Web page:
47. Arrietty (Cinema)
Its nice to look at, as is any Ghibli, and tells its story nicely. But do we really need another version of the Borrowers, and does it need to have a sick child thrown in for extra emotion? Much like The Big Picture it ends at a weird juncture, though I believe it ends where the first book pretty much does, teasing awesome kettlebound adventure. Also I was a little annoyed that the Cineworld didn’t advertise they were showing the subtitled version – I was rather looking forward to the sympathetic UK dub. The subtitles didn’t really work for the non-Japanese five year old in the cinema either.

48. Fantasia (DVD)
More animation, and the Disney film that I always avoid because, you know, classical music. Initial response, the only decent bit in it is The Sorcerers Apprentice. Other disagreed on twitter and I’ll give them that the dinosaur bit is at least as god if not better than the comparible sequence in Malick’s Tree Of Life. And there is something nice about a film with a programmed in intermission. I made a cup of Earl Grey, which possibly was the best thing about the whole experience. Because, you know, classical music.

49. Grown Ups (DVD)
It is kind of a microcosm of the UK riots in a film. A bunch of adults bemoan their kids being shit whilst being the CAUSE OF THEM BEING SHIT. Or at least their shrewish wives are. Because as the film says, there is no way Adam Sandler could be a bad parent. Ever. He has now destroyed any goodwill I gave him for You Don’t Mess With The Zoltan. (Also contains a water park sequence which reminded me that there is already a canonical waterpark set-piece which effectively retires it from history in Bill & Ted’s Excellent Adventure).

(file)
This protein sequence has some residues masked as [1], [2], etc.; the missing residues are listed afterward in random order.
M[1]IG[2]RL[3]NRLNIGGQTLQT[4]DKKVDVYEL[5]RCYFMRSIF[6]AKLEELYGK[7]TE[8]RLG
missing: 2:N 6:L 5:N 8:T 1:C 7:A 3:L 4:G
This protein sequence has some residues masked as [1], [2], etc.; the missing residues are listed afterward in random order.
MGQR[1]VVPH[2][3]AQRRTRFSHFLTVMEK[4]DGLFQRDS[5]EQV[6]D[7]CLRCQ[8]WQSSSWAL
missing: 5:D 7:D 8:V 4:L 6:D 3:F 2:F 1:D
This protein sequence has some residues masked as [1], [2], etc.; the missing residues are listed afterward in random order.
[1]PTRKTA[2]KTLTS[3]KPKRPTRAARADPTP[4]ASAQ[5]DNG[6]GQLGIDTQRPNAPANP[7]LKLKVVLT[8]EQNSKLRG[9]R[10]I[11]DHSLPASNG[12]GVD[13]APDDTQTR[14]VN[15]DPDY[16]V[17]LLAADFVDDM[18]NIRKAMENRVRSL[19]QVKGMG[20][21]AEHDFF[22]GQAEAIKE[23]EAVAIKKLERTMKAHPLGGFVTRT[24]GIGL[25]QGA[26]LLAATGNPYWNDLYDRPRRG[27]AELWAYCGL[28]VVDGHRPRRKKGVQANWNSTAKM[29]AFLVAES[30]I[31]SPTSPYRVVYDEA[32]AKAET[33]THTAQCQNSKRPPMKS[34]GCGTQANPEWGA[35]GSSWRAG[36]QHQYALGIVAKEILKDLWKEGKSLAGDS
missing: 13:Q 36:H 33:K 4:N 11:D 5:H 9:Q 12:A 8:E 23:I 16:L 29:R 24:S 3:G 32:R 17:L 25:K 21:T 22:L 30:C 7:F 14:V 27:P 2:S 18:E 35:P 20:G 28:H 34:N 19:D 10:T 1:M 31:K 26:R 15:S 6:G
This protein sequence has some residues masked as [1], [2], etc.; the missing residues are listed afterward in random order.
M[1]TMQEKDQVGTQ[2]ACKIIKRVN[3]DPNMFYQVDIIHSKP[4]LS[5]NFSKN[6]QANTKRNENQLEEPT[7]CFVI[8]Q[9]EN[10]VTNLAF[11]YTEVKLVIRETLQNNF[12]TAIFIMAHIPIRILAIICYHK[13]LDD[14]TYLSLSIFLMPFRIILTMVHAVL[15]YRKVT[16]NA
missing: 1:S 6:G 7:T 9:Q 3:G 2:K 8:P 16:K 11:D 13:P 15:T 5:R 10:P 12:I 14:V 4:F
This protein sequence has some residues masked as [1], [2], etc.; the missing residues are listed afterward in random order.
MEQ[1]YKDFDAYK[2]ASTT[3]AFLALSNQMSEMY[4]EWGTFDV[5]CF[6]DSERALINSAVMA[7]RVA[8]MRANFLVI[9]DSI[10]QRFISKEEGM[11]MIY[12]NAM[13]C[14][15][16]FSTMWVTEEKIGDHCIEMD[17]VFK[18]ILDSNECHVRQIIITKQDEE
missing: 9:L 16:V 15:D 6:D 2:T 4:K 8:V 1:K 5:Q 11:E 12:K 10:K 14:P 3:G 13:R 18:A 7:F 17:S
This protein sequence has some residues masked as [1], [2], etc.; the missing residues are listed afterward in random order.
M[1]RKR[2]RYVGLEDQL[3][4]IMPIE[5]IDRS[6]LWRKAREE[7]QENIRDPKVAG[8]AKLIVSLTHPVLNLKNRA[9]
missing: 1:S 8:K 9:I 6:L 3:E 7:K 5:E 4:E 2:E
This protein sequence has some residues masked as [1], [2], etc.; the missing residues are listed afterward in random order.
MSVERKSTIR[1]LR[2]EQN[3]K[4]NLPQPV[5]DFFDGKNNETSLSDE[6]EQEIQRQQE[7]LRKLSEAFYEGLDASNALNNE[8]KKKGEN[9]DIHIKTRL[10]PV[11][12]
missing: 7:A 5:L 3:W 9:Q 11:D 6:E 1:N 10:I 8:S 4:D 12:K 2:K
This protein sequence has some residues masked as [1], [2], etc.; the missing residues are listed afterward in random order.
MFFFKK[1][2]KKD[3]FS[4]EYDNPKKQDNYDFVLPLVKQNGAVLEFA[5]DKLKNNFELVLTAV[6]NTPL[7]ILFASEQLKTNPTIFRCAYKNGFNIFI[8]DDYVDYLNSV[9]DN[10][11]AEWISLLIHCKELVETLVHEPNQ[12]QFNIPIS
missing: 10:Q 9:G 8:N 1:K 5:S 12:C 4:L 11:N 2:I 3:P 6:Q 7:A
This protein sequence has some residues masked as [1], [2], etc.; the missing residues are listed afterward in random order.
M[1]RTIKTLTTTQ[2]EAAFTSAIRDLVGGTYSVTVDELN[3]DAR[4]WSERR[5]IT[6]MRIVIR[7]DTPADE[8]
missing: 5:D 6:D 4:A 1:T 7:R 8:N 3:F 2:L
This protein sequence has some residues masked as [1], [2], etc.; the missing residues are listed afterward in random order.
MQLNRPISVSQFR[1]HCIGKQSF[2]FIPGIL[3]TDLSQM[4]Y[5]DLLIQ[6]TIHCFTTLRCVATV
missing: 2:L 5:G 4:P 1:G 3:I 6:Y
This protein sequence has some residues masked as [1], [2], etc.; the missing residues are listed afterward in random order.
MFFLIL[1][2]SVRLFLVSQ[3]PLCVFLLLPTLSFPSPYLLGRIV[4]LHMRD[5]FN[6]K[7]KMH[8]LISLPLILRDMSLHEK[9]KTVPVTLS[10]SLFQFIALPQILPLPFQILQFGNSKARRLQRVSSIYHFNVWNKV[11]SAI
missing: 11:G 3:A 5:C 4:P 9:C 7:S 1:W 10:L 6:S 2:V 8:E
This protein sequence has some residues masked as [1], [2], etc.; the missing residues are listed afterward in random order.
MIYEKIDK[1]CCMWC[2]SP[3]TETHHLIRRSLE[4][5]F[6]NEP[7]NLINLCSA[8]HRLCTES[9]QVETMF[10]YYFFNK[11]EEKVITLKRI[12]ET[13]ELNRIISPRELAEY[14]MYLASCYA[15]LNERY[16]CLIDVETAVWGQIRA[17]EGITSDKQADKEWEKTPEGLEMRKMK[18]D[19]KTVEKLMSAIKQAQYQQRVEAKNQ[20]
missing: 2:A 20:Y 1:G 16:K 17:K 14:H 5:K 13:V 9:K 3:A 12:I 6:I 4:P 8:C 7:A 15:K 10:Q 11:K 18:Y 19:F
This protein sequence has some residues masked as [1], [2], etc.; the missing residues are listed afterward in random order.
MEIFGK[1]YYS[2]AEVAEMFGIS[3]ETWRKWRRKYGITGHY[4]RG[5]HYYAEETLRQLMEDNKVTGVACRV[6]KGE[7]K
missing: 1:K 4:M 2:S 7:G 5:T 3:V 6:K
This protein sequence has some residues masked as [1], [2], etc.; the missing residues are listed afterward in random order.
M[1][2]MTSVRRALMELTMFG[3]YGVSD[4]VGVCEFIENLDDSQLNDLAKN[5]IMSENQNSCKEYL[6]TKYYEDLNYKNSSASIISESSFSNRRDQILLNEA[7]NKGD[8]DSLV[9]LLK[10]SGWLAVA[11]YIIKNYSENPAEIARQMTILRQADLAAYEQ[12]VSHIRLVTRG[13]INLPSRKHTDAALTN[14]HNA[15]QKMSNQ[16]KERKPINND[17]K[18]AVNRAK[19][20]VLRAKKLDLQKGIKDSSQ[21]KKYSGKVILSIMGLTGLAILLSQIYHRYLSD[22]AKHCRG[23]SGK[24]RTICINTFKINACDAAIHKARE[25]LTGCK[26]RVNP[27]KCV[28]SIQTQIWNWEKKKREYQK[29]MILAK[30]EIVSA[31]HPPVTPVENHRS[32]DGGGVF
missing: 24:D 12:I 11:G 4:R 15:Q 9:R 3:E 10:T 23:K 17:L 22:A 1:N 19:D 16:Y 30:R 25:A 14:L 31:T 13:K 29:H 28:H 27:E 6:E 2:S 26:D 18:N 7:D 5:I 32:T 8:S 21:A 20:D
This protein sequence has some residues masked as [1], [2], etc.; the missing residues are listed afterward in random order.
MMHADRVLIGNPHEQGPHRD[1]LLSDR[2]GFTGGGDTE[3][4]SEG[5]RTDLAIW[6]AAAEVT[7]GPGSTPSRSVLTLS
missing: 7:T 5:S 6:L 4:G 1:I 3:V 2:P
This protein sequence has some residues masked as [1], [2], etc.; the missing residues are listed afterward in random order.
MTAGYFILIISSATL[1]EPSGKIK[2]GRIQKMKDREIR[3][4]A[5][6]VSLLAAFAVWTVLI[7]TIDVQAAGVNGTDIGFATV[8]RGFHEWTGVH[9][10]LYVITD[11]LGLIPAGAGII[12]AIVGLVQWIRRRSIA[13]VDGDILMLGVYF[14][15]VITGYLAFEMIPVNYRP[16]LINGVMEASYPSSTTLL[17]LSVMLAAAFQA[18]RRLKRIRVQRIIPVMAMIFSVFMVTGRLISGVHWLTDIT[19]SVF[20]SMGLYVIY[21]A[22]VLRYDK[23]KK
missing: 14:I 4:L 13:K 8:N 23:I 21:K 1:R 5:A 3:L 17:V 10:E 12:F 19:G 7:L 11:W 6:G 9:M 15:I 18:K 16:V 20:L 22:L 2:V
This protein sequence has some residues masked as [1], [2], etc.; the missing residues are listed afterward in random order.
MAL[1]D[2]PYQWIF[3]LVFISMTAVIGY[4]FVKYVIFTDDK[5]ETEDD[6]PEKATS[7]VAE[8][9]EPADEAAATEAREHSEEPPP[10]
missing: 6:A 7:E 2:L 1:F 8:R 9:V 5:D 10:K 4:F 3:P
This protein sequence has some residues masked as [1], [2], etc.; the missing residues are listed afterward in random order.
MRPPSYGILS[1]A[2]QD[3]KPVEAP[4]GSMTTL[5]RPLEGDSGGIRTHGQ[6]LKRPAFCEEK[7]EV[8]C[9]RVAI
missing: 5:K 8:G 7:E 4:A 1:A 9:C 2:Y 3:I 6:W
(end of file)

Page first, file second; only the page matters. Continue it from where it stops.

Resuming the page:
50. Captain America: The First Avenger:(Cinema)
OK, so its a superhero film set in WWII where the bad guys are “too evil for the Nazi’s”. SO evil they do a double handed Heil. So realism is not the order of the day. Its fine to have a super-soldier, and cosmic cubes and the like. But it feels a touch offensive to stretch the wish-fulfillment to suggest the US Army happily had a Japanese member in its elite unit, and not actually in an internment camp in Iowa. I am not sure fantasy gives them that licence (thanks to @Cigaretteburns for this germane point). Oh and what do cinemas think about this post credit easter egg business, because I am getting heartily sick of waiting through eight minutes of credits to see Samuel L.Jackson again?

Film 2Oh!! is an attempt to write about every film I have seen this year which is really quite tricky. This year I have seen 161 films, written about 50.

Comments

  1. 1
    Simon on 15 Aug 2011 #

    I think you had bad luck on the dubbing. I went to Cineworld and saw it the English subtitles (Mark Strong, Olivia Colman etc). When I’d checked the listings, there seemed to be precisely one showing of it in Central London (zones 1-2) that was subtitled.

    Also, I really liked the Big Picture when watching it. I had no idea where it was going, the cinematography was beautiful and the post-crime life seemed quite aspirational. However, on reflection, the story doesn’t really hold up to scrutiny

  2. 2
    Simon on 15 Aug 2011 #

    Dubbing obv refers to Arietty…